One other essential piece to this shared life, which isn’t brought out explicitly here, but is brought out in other place in the New Testament—is that… because this whole new shared life is made possible by the Holy Spirit, we also devote ourselves to Christian community in order to share the gifts the Holy Spirit has given us. Every follower of Christ is someone the Holy Spirit will work through to bless the community—and so each of us needs to actually be a part of the community to receive those blessings. I need to go and be part of things so that God can use me to bless the body of Christ, but I also need to go so that I can receive that blessing. If you’re not part of that dynamic, you’re missing out. (see Romans 12:1-8 and 1 Corinthians 12-14 for some in depth teaching on this subject)
4. Go to different types of gatherings, and keep Jesus in the center. (“the breaking of bread”).
Some people think this refers to what we call “communion” since it’s called the breaking of bread. Some people think this refers to the meals Christians were sharing (like in verse 46). I read two books talking about this passage and they both took different positions—but they both agreed that it was because of something unique about Christians—these early Christians celebrated communion as part of larger regular meals they shared together. So the point seems to be that, for the early Christians, they were doing big worship services with thousands of people in a public place, including meals and celebrating communion, and they were doing lots of less formal meetings and even hang outs, meeting and eating together in their homes. In other words, this was totally natural community (on one level) with the supernatural element of the Spirit of God with them, and so they did they unnatural spiritual thing of explicitly remembering Jesus in the exact way he told them to. They would take time when they were together to break some bread and share a cup to remember his death.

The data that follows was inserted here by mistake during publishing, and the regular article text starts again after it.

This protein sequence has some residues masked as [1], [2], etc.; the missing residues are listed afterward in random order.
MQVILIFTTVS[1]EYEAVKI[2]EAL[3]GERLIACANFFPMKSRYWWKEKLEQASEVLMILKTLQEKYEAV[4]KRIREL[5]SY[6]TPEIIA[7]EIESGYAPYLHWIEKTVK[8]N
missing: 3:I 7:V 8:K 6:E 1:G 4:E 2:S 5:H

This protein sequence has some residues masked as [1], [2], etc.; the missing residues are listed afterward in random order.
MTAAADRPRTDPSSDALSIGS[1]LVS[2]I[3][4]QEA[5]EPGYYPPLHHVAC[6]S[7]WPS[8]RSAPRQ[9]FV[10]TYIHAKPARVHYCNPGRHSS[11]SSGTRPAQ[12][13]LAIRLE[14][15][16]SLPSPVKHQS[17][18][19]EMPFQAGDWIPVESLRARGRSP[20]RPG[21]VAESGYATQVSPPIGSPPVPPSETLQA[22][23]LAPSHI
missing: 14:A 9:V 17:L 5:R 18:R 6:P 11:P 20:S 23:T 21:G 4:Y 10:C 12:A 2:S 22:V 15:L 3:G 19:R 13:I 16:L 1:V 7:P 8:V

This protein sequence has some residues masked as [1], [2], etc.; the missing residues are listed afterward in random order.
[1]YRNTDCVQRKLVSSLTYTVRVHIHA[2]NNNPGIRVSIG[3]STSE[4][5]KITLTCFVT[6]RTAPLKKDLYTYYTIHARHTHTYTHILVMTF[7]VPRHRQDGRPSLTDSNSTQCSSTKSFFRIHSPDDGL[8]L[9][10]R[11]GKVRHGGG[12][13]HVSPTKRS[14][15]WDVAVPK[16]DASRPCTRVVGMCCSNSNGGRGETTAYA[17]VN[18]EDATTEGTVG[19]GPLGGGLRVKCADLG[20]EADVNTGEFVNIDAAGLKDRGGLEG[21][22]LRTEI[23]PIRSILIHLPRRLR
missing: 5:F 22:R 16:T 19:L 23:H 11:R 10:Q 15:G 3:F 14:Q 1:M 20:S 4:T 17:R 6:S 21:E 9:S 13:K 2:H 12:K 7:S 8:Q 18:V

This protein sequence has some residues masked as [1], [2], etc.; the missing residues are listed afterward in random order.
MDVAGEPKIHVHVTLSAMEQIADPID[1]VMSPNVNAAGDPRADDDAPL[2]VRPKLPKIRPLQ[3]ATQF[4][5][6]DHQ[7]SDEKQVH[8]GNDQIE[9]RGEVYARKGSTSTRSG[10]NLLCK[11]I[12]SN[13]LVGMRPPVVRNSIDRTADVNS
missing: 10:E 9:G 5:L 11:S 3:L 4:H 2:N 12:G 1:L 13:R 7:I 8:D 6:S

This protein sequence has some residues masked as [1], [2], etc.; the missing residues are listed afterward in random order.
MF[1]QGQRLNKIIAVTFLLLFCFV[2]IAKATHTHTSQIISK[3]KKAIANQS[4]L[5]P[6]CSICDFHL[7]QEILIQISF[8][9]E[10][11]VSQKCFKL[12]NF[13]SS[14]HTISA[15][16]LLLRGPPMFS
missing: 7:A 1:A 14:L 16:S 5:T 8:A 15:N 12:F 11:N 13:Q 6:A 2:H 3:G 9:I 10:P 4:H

I bet this gave their hang outs and meal times a totally unique flavor. They couldn’t simply hang out like other people, because they were always letting it all be colored by Jesus’ sacrifice. And so it set them apart.